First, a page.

Youthentity column: Students should try a dose of financial reality before reality hits
As an adult, I remember high school like it was yesterday, particularly the feelings of uncertainty and confusion about my future. As a 16-year-old, it was unspoken but the expectation was clear: I would go to college.
My dream, however, was to drop out of school and pursue a career as a professional dancer in New York. I was full of passion for ballet, held a hazy-at-best perspective on how money works, and completely lacked any maturity or knowledge of the world beyond my limited years. When I did go to college, my dream of being a dancer soundly packed away, I had only a vague idea of my purpose for the next four years.
Ultimately, my college education helped change the trajectory of my life, but I now know we weren’t one of the few families that did not have to finance a college education. I’d assumed my parents had planned financially for it; otherwise, why would I be going? With three of us in college at once, my dad was happy to see me graduate on time.
I now regret my ignorance surrounding my parents’ true ability to pay for my education. Living in a country that is largely financially illiterate, it is tough to make informed financial decisions about college and career choices, primarily because students and parents have not been shown how to weigh costs versus benefits, i.e., will a $120,000 liberal arts degree from a private university return its investment?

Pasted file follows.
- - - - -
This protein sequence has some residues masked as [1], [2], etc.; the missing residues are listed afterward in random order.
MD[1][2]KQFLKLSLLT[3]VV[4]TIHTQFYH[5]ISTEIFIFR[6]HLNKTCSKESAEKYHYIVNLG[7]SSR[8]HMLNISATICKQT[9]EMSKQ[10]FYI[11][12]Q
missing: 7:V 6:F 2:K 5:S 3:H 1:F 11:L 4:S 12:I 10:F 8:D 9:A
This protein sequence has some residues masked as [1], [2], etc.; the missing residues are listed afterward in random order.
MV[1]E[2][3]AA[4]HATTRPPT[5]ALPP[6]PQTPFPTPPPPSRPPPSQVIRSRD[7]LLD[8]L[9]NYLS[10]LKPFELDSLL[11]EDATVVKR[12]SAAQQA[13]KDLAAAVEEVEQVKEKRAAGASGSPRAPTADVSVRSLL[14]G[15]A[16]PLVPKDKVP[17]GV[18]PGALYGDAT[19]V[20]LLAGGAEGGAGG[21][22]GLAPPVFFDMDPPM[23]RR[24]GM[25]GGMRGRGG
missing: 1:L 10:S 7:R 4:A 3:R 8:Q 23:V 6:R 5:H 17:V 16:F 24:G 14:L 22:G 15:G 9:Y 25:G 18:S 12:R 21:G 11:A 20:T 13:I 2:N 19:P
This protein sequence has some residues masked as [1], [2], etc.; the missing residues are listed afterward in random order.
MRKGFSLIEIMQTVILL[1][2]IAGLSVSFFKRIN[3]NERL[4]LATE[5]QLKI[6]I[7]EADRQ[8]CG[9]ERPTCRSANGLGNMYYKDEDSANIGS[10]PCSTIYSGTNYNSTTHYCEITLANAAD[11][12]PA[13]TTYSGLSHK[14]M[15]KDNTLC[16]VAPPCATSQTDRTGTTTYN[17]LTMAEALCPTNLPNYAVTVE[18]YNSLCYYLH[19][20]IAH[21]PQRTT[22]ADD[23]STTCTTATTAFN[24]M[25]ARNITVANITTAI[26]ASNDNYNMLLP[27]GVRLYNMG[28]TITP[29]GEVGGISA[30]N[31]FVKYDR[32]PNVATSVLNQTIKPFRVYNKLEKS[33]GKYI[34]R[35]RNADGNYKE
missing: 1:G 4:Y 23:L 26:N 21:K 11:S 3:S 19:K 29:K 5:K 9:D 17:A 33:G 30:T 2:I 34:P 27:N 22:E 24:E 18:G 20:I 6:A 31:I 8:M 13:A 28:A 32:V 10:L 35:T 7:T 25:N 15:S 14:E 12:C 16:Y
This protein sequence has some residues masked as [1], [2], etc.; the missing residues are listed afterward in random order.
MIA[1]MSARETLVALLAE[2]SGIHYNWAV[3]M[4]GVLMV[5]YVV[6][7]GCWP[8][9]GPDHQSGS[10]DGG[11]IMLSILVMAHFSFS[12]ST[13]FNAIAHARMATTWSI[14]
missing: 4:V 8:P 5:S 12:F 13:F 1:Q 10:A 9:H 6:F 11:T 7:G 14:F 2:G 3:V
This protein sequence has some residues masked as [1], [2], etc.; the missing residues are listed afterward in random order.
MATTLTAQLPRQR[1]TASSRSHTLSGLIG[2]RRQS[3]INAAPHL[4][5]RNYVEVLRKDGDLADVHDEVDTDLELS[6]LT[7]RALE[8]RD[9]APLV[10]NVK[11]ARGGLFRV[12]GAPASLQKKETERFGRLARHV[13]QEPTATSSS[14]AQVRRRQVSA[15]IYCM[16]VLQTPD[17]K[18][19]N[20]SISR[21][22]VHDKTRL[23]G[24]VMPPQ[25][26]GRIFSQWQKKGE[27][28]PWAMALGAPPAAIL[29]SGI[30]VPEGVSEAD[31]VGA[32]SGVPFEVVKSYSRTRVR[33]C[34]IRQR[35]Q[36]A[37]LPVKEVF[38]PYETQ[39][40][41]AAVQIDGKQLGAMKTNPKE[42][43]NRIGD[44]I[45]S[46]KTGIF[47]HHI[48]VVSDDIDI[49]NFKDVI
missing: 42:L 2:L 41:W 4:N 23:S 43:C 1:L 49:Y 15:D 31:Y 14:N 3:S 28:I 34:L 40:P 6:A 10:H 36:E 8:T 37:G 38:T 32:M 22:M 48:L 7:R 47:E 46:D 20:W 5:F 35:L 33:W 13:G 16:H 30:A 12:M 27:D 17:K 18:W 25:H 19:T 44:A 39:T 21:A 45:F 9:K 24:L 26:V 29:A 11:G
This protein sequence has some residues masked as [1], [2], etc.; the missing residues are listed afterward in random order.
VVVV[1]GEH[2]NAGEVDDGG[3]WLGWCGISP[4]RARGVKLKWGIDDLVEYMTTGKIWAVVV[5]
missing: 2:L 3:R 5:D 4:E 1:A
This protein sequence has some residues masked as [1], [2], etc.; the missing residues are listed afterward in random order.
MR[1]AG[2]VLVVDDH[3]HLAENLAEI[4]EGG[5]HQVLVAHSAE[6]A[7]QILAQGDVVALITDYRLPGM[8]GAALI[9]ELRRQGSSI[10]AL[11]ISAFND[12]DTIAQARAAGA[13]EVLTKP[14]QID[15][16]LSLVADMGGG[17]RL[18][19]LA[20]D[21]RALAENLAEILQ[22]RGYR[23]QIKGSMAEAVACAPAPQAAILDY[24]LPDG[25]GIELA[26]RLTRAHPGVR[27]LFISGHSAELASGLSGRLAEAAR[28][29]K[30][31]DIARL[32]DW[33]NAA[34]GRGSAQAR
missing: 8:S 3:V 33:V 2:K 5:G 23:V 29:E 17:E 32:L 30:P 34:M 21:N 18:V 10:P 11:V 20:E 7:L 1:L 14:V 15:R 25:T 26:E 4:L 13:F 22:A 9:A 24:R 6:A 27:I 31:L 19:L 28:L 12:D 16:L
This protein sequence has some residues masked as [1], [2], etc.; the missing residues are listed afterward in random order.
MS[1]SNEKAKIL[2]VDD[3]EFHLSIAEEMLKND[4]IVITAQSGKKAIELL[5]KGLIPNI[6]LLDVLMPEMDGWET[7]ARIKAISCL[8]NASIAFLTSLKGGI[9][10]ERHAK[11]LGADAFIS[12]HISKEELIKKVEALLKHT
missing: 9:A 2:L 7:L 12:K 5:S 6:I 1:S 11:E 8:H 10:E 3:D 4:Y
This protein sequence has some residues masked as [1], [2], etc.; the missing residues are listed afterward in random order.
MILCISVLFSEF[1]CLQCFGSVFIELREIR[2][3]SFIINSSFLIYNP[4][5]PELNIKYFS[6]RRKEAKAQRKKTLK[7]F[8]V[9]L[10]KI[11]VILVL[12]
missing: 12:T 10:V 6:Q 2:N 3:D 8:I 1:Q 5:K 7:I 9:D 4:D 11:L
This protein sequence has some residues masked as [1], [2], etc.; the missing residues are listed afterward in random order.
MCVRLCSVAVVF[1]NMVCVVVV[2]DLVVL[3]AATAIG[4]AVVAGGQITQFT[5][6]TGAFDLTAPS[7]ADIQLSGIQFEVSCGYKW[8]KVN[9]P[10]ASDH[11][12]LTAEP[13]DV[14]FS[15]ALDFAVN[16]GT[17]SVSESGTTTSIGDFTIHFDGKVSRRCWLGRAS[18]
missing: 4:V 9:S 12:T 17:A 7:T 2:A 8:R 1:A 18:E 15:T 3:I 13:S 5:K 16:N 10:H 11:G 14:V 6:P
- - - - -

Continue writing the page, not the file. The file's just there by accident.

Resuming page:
While I cannot change my past, we can help today’s youth make educated decisions about their futures.
I recently worked on a career planning project with a high school graduate; a young man who was considering three different career paths within the healthcare industry. Each path varied in education and training requirements that ranged from five semesters to at least eight years, and with potential annual earnings of $55,000 to $150,000, and potential debt as high as a few hundred thousand dollars.
We evaluated each career path in the context of comparing financial planning (loans plus interest for each job, length of training, and income potential), while factoring in career passion and overall risks and rewards. We all know that finding the way to both a satisfying career and financial success requires making a plan that includes setting goals, planning, and continued maintenance and review of those goals.
So, why aren’t we presenting this big-picture dose of reality to young people before launching them into their critical post-high-school years?
Most families don’t have the resources to pay a consultant to help their teen develop a life plan — and the good news is, they don’t have to. Hands-on learning models are increasingly finding a place in our school system.
This year, Youthentity launched our Career Academy & YE University program — a year-long, for-credit class that allows students to “try on” careers in the culinary, architectural, construction and hospitality fields, and in which the development of a career and life plan is a class requirement.
It is a serious commitment of time for our students, and we know that they will be richly rewarded with the ability to understand the choices ahead of them and make informed decisions about their futures.
At Youthentity, we’re hopeful that experiential learning with real-world applications will take hold in our educational system, becoming the norm for all students. Educating kids about all options — including those which do not involve college — while providing a healthy dose of financial literacy education is not only critical to the well-being of our students, but to the health of our communities.
Kirsten Petre McDaniel is Executive Director for Youthentity.
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